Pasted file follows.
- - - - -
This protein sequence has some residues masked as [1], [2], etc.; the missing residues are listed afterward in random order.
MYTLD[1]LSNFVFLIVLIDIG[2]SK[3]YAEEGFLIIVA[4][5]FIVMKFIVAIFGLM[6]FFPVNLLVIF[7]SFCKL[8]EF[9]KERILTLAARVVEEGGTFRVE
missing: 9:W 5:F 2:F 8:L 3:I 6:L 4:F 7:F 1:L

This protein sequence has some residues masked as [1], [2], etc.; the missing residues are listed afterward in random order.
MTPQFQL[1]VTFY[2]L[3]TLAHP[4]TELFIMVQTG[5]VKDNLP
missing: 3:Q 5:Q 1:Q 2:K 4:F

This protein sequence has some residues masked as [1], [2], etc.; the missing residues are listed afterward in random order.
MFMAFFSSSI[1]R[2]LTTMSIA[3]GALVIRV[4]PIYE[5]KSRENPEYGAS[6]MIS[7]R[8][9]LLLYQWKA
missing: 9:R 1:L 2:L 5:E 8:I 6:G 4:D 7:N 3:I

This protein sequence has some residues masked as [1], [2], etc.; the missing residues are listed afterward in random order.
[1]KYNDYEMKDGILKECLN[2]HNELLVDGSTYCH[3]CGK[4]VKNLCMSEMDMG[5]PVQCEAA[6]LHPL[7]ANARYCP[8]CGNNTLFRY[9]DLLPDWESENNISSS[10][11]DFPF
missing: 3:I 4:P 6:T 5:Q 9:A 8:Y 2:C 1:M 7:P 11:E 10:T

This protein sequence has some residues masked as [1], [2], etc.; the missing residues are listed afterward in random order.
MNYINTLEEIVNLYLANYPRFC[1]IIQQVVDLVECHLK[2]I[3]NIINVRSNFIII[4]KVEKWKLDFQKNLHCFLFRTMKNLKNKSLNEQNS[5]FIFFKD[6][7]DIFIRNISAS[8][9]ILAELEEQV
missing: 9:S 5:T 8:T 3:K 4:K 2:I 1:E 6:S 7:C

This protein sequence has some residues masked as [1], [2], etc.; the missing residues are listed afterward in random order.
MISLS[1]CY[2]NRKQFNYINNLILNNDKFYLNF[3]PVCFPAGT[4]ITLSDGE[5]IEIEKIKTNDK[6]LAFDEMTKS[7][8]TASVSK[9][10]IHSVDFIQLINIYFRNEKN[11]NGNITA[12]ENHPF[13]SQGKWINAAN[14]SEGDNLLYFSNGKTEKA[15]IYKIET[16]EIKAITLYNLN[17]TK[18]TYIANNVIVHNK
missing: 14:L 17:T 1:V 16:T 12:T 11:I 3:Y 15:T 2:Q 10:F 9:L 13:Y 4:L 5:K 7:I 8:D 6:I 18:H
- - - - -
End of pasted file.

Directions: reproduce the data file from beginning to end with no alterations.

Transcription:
This protein sequence has some residues masked as [1], [2], etc.; the missing residues are listed afterward in random order.
MYTLD[1]LSNFVFLIVLIDIG[2]SK[3]YAEEGFLIIVA[4][5]FIVMKFIVAIFGLM[6]FFPVNLLVIF[7]SFCKL[8]EF[9]KERILTLAARVVEEGGTFRVE
missing: 9:W 5:F 2:F 8:L 3:I 6:L 4:F 7:F 1:L

This protein sequence has some residues masked as [1], [2], etc.; the missing residues are listed afterward in random order.
MTPQFQL[1]VTFY[2]L[3]TLAHP[4]TELFIMVQTG[5]VKDNLP
missing: 3:Q 5:Q 1:Q 2:K 4:F

This protein sequence has some residues masked as [1], [2], etc.; the missing residues are listed afterward in random order.
MFMAFFSSSI[1]R[2]LTTMSIA[3]GALVIRV[4]PIYE[5]KSRENPEYGAS[6]MIS[7]R[8][9]LLLYQWKA
missing: 9:R 1:L 2:L 5:E 8:I 6:G 4:D 7:N 3:I

This protein sequence has some residues masked as [1], [2], etc.; the missing residues are listed afterward in random order.
[1]KYNDYEMKDGILKECLN[2]HNELLVDGSTYCH[3]CGK[4]VKNLCMSEMDMG[5]PVQCEAA[6]LHPL[7]ANARYCP[8]CGNNTLFRY[9]DLLPDWESENNISSS[10][11]DFPF
missing: 3:I 4:P 6:T 5:Q 9:A 8:Y 2:C 1:M 7:P 11:E 10:T

This protein sequence has some residues masked as [1], [2], etc.; the missing residues are listed afterward in random order.
MNYINTLEEIVNLYLANYPRFC[1]IIQQVVDLVECHLK[2]I[3]NIINVRSNFIII[4]KVEKWKLDFQKNLHCFLFRTMKNLKNKSLNEQNS[5]FIFFKD[6][7]DIFIRNISAS[8][9]ILAELEEQV
missing: 9:S 5:T 8:T 3:K 4:K 2:I 1:E 6:S 7:C

This protein sequence has some residues masked as [1], [2], etc.; the missing residues are listed afterward in random order.
MISLS[1]CY[2]NRKQFNYINNLILNNDKFYLNF[3]PVCFPAGT[4]ITLSDGE[5]IEIEKIKTNDK[6]LAFDEMTKS[7][8]TASVSK[9][10]IHSVDFIQLINIYFRNEKN[11]NGNITA[12]ENHPF[13]SQGKWINAAN[14]SEGDNLLYFSNGKTEKA[15]IYKIET[16]EIKAITLYNLN[17]TK[18]TYIANNVIVHNK
missing: 14:L 17:T 1:V 16:T 12:T 11:I 3:Y 15:T 2:Q 10:F 9:L 13:Y 4:L 5:K 7:I 8:D 6:I 18:H